But in this moment, my head just prickled and tied itself in knots and I realized what I’d said and tried to cover my face and my embarrassment with my hand while grinning like an idiot, stupid me, god, what the fuck. She says, “Oh, yeah, well, that cute smile is buying you some time, but you better come up with somethin’ good to say,” at which point I stumbled, said something about her being out of my league, until she was nodding, saying “uh-huh, sure,” and I gave up trying to explain and shifted my body wait above her, and said, “Alright, shit. I’m going to kiss you now.”

“About time,” she muttered, and we kissed. She is a good at kissing. Soft, smooth, slow, sensual. Simple, even, though not in a way where anything’s missing. Just – clear.

It didn’t take long for us to both realize it was clear we wanted to, and were going to, fuck. We moved to the bed. She altered the lighting and the music to set the mood. I tore her shirt off. Tore her skirt off to find a dark pink satin thong.

She doesn’t let me stay clothed. As soon as her clothes start coming off, she starts on mine. It’s okay, but I’m not used to it. With previous lovers, unless I took my clothes off, often they didn’t even come off. (This is, perhaps, an indication of topping tendencies?) I don’t mind being naked, really, though, so it’s not a big deal. It just puts me in a slightly more vulnerable position than I am used to, from the beginning.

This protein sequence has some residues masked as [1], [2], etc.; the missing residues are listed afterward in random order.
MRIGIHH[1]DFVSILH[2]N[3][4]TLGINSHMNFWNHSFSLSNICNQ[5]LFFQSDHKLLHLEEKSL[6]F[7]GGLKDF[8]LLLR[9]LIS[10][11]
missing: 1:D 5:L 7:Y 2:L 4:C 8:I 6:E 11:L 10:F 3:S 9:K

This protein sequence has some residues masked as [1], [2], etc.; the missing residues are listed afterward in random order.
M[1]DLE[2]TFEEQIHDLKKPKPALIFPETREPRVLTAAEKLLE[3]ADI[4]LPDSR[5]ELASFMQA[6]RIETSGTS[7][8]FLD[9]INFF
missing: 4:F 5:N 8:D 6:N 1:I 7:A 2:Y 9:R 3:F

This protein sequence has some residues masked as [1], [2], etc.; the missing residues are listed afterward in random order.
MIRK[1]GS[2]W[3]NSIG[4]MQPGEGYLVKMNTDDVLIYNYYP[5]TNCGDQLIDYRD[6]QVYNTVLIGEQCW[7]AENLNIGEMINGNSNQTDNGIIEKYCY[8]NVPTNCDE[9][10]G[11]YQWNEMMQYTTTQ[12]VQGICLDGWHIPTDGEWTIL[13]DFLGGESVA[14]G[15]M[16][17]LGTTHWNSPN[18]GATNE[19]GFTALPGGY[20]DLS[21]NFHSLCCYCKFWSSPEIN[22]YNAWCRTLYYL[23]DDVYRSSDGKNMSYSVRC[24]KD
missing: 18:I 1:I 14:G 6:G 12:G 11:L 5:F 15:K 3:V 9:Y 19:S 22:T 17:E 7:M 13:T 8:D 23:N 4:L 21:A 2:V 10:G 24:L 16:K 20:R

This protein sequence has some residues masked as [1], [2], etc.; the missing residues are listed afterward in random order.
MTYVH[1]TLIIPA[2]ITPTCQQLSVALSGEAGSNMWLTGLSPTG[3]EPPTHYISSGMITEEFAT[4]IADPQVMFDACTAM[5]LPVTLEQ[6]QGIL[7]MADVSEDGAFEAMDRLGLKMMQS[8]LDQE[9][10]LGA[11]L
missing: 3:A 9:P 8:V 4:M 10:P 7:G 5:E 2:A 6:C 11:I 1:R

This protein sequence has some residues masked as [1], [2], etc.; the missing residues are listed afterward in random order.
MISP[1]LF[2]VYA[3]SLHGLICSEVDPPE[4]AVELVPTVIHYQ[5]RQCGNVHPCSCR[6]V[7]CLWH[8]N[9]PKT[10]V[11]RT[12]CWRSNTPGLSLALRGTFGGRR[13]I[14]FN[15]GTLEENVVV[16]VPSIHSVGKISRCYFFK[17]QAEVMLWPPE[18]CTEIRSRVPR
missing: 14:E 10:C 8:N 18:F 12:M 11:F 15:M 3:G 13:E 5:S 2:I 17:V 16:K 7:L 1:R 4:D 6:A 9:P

Clothes get strewn. I’m touching her, fingers inside her, kissing, holding her down on the bed, taking more control than I have in our past encounters. Perhaps I need a lot of explicit permission to let my toppiness come out. “Don’t hold my wrists,” she whispers. “Hold my hands instead.” No problem.

Eventually, we break apart, she goes to the bathroom, I get up to get my cock out of my bag. “The good news is,” I say when she gets back, “I brought my bigger cock. The bad news is, I brought the wrong harness, so I can’t strap it on.”

She shrugs, eyes my cock, slides her slender fingers around it. “I have a harness.”

She opens the bottom drawer of her bureau and rustles around. Toys and equipment go flying as she searches for her harness: vibrators, attachments, little bundles of rope, cocks, feather ticklers.